Around a fifth of all adults in the UK consult their GP with musculoskeletal problems and chronic pain each year, accounting for an estimated 10.1 million visits to surgeries. With an ageing population, these figures are likely to rise.
Musculoskeletal problems are also the second most common reason after mental health for incapacity benefit claims.
East London GPSI Dr Tom Margham said GP training should do more to help clinicians diagnose ailments and empower patients to self care. He said this would cut repeat visits, work absenteeism and benefit claims caused by common conditions, such as rheumatoid arthritis, gout and back pain, and boost outcomes.
'We need to challenge the notion that nothing can be done for these patients,' he said.
His comments came at the 25th Primary Care Rheumatology Society annual conference in York last week, where experts warned that musculoskeletal care risks worsening unless it is prioritised by the DoH, the profession and royal colleges.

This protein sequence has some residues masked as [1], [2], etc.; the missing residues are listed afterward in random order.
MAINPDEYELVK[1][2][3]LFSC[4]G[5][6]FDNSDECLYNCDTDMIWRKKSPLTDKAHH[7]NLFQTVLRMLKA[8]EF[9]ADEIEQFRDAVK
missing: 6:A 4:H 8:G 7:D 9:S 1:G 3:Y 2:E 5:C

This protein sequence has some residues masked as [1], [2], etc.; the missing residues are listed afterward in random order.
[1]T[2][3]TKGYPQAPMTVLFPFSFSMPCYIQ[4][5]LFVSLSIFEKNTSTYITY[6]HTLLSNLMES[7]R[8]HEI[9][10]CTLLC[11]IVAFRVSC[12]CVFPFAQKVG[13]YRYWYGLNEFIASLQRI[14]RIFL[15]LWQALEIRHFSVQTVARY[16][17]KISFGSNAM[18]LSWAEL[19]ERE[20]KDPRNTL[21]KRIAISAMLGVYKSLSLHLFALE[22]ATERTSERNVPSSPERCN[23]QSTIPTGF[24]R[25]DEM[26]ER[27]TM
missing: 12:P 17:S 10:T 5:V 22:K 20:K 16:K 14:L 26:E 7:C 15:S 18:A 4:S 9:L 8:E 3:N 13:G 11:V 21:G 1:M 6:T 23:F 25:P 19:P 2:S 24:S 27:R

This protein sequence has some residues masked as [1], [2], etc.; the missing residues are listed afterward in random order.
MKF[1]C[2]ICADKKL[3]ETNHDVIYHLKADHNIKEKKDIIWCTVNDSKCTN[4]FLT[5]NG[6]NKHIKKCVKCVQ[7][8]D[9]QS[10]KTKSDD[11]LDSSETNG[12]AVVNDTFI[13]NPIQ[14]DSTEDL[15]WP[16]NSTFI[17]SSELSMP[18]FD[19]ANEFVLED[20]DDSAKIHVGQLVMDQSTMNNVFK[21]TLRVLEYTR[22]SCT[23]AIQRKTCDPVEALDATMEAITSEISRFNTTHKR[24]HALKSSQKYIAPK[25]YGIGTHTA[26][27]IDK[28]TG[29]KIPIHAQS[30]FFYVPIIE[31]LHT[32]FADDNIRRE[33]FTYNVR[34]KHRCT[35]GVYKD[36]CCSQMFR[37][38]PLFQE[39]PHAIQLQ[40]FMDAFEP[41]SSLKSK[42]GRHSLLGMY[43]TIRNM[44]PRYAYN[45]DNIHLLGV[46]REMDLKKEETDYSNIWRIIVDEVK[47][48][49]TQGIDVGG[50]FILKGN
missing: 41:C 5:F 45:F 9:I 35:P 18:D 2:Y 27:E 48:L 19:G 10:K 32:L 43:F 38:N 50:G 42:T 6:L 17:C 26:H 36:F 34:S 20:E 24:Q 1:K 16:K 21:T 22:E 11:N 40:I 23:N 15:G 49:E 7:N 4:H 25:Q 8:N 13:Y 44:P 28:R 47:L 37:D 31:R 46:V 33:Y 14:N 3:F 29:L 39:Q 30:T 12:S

Dr Margham told GP the conditions were a 'key reason' for repeat visits to GPs but had been sidelined in practices. Diseases, such as arthritis and gout, are the 'poor relative' of other conditions in core training, said Dr Margham.
Moving such conditions into the QOF may be a starting point, Dr Margham suggested, but GPs should also keep registers of affected patients so they can treat pain and help them to self manage.
Speaking at the event, Professor Mike Doherty of Nottingham University warned about the lack of priority given to conditions, such as gout, in the education of medical students. 'The musculoskeletal system has even less emphasis now than 30 years ago,' he said.